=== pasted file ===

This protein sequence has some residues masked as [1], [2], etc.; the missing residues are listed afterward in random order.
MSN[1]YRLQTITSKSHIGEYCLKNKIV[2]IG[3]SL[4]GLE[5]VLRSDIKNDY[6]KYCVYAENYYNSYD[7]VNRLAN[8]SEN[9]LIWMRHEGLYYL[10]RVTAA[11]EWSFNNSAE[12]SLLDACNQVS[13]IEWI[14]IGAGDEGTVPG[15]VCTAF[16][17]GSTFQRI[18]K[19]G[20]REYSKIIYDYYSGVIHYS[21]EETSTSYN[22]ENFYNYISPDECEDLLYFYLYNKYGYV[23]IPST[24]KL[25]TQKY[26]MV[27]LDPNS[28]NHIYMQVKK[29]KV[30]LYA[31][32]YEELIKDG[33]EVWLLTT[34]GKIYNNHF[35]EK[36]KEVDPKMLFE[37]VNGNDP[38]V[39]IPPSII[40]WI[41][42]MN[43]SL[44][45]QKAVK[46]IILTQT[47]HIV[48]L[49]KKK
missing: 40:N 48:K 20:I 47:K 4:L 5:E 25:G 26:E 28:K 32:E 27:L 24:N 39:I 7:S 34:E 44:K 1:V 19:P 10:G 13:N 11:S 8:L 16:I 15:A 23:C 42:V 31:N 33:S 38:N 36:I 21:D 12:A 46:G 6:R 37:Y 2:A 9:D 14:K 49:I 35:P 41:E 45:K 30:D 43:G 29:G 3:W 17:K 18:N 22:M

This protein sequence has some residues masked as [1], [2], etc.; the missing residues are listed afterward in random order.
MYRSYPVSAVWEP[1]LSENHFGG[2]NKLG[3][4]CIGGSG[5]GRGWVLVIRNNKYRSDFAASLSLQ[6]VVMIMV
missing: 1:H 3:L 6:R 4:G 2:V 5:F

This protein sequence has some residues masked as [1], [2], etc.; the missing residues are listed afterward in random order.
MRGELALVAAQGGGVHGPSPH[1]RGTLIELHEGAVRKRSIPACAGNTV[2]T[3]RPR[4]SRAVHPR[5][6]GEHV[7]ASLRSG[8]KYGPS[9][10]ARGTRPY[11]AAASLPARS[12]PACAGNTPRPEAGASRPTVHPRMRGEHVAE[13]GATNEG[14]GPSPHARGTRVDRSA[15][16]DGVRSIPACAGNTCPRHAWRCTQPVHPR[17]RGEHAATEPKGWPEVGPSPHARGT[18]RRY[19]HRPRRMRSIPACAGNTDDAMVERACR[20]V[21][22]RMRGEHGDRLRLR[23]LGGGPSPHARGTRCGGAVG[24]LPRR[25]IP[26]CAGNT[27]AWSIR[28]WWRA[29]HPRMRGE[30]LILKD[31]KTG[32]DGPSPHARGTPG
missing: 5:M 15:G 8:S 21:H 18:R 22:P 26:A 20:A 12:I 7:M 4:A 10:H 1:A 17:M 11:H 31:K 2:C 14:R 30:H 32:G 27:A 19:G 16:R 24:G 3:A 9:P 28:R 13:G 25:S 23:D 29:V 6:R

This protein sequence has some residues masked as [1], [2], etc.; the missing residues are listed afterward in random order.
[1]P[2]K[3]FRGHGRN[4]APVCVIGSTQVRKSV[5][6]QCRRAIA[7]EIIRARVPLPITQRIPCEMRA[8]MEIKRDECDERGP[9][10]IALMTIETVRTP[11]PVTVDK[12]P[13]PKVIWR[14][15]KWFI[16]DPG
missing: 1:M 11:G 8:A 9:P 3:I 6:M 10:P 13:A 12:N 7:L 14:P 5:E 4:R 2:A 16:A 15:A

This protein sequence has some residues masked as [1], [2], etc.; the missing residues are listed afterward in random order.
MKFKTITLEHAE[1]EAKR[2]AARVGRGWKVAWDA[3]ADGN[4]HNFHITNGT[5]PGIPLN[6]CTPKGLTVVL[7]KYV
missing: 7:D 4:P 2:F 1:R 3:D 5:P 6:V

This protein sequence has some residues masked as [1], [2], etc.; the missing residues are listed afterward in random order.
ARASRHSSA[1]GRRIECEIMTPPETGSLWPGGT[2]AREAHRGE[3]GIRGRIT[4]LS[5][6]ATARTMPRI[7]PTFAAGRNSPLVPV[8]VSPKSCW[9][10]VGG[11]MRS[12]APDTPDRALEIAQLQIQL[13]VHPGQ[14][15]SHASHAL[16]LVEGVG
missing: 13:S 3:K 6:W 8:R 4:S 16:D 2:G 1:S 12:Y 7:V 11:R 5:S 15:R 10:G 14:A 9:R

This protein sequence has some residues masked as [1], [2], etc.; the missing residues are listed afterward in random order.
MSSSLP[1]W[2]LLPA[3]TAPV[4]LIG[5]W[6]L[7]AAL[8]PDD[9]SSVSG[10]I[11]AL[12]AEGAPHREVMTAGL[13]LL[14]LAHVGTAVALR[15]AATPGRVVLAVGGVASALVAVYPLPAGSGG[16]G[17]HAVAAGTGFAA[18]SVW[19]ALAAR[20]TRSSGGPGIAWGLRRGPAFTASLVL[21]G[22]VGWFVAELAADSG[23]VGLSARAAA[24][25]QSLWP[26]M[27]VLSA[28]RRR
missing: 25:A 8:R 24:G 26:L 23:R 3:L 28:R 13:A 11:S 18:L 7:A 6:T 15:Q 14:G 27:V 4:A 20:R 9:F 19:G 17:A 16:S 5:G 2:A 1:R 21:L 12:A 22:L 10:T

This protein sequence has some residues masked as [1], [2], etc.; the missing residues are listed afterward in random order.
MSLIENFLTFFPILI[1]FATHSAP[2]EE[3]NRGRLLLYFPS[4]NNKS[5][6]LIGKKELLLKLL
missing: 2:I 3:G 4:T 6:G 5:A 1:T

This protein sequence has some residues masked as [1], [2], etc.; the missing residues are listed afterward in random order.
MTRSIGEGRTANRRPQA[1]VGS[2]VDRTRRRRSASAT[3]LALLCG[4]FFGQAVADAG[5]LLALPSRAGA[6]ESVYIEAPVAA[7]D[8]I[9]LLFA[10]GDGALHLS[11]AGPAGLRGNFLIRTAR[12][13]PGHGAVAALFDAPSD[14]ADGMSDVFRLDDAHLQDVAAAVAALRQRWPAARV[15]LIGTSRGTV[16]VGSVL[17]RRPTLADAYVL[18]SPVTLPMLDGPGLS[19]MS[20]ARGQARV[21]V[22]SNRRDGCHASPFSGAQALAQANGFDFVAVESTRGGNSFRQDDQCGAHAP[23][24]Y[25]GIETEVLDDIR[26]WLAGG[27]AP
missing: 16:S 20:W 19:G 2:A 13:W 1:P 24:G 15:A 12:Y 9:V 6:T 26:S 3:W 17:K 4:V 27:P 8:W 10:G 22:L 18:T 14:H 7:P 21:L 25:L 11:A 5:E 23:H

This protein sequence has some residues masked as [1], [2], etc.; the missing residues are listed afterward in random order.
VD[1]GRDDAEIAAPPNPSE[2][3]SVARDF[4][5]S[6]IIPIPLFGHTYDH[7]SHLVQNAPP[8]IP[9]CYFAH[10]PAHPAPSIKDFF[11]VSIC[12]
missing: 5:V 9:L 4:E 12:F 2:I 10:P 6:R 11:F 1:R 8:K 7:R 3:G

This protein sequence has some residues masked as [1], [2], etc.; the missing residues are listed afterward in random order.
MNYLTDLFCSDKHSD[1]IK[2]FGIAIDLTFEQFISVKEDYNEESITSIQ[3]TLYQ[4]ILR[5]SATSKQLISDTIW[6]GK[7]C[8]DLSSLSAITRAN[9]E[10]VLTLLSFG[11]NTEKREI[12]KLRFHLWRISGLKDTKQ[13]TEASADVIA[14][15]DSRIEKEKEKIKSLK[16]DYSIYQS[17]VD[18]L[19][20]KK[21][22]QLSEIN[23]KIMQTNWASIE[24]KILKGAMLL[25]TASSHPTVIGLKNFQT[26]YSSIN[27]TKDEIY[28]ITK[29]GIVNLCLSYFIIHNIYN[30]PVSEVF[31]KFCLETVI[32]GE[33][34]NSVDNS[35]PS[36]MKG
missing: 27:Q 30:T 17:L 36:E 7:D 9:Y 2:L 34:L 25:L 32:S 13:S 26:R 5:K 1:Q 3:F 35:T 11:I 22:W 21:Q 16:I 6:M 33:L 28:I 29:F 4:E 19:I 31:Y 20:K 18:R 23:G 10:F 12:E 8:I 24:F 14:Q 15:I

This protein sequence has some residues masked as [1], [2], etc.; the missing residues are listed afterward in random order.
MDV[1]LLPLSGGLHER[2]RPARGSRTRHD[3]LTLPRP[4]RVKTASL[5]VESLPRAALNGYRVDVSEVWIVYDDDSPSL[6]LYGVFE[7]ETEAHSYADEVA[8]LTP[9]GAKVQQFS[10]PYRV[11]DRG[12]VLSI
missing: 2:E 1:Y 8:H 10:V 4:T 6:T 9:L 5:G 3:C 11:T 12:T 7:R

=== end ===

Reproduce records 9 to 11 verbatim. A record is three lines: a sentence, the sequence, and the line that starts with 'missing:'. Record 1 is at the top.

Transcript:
This protein sequence has some residues masked as [1], [2], etc.; the missing residues are listed afterward in random order.
MTRSIGEGRTANRRPQA[1]VGS[2]VDRTRRRRSASAT[3]LALLCG[4]FFGQAVADAG[5]LLALPSRAGA[6]ESVYIEAPVAA[7]D[8]I[9]LLFA[10]GDGALHLS[11]AGPAGLRGNFLIRTAR[12][13]PGHGAVAALFDAPSD[14]ADGMSDVFRLDDAHLQDVAAAVAALRQRWPAARV[15]LIGTSRGTV[16]VGSVL[17]RRPTLADAYVL[18]SPVTLPMLDGPGLS[19]MS[20]ARGQARV[21]V[22]SNRRDGCHASPFSGAQALAQANGFDFVAVESTRGGNSFRQDDQCGAHAP[23][24]Y[25]GIETEVLDDIR[26]WLAGG[27]AP
missing: 16:S 20:W 19:G 2:A 13:W 1:P 24:G 15:A 12:Y 9:V 6:T 26:S 3:W 17:K 4:V 27:P 8:W 10:G 22:L 18:T 14:H 7:P 21:L 25:L 11:A 5:E 23:H

This protein sequence has some residues masked as [1], [2], etc.; the missing residues are listed afterward in random order.
VD[1]GRDDAEIAAPPNPSE[2][3]SVARDF[4][5]S[6]IIPIPLFGHTYDH[7]SHLVQNAPP[8]IP[9]CYFAH[10]PAHPAPSIKDFF[11]VSIC[12]
missing: 5:V 9:L 4:E 12:F 2:I 10:P 6:R 11:F 1:R 8:K 7:R 3:G

This protein sequence has some residues masked as [1], [2], etc.; the missing residues are listed afterward in random order.
MNYLTDLFCSDKHSD[1]IK[2]FGIAIDLTFEQFISVKEDYNEESITSIQ[3]TLYQ[4]ILR[5]SATSKQLISDTIW[6]GK[7]C[8]DLSSLSAITRAN[9]E[10]VLTLLSFG[11]NTEKREI[12]KLRFHLWRISGLKDTKQ[13]TEASADVIA[14][15]DSRIEKEKEKIKSLK[16]DYSIYQS[17]VD[18]L[19][20]KK[21][22]QLSEIN[23]KIMQTNWASIE[24]KILKGAMLL[25]TASSHPTVIGLKNFQT[26]YSSIN[27]TKDEIY[28]ITK[29]GIVNLCLSYFIIHNIYN[30]PVSEVF[31]KFCLETVI[32]GE[33][34]NSVDNS[35]PS[36]MKG
missing: 27:Q 30:T 17:L 36:E 7:D 9:Y 2:L 34:L 25:L 32:S 13:S 26:R 5:K 1:Q 3:F 35:T 11:I 22:W 21:Q 16:I 6:M 33:L 28:I 29:F 4:E 19:I 31:Y 20:K 18:R 23:G 10:F 12:E 8:I 24:F 14:Q 15:I